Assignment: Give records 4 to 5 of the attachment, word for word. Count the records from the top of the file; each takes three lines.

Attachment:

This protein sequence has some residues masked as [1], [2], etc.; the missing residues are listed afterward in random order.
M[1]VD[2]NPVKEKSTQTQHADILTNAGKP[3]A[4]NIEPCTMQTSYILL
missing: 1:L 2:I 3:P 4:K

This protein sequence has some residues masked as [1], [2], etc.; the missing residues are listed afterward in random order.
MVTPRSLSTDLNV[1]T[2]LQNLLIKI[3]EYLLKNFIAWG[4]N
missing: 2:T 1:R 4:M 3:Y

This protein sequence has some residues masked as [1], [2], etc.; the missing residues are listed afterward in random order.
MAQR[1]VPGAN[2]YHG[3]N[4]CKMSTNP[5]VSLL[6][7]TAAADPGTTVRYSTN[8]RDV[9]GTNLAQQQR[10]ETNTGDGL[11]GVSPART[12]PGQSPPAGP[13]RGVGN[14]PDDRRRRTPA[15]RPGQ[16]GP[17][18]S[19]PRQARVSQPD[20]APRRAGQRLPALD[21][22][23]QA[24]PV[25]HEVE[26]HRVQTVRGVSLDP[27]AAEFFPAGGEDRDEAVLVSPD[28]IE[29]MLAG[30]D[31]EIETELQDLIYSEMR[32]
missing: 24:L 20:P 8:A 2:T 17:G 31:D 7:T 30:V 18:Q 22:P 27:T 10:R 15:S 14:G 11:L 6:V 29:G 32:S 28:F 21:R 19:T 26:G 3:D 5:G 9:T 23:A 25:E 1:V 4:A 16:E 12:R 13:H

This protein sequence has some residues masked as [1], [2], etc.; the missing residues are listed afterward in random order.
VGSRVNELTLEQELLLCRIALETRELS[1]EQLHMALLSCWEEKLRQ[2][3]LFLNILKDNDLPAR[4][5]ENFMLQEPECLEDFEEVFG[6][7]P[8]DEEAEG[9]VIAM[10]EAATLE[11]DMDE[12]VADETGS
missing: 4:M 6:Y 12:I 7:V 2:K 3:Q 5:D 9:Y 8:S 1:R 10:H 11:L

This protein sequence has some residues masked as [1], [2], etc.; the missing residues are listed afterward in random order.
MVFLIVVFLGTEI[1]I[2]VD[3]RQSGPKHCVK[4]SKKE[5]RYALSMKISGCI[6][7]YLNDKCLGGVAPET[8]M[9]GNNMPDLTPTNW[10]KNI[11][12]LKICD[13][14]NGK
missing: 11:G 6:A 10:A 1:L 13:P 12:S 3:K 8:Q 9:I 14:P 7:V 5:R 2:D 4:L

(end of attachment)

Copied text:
This protein sequence has some residues masked as [1], [2], etc.; the missing residues are listed afterward in random order.
VGSRVNELTLEQELLLCRIALETRELS[1]EQLHMALLSCWEEKLRQ[2][3]LFLNILKDNDLPAR[4][5]ENFMLQEPECLEDFEEVFG[6][7]P[8]DEEAEG[9]VIAM[10]EAATLE[11]DMDE[12]VADETGS
missing: 4:M 6:Y 12:I 7:V 2:K 3:Q 5:D 9:Y 8:S 1:R 10:H 11:L

This protein sequence has some residues masked as [1], [2], etc.; the missing residues are listed afterward in random order.
MVFLIVVFLGTEI[1]I[2]VD[3]RQSGPKHCVK[4]SKKE[5]RYALSMKISGCI[6][7]YLNDKCLGGVAPET[8]M[9]GNNMPDLTPTNW[10]KNI[11][12]LKICD[13][14]NGK
missing: 11:G 6:A 10:A 1:L 13:P 12:S 3:K 8:Q 9:I 14:P 7:V 5:R 2:D 4:L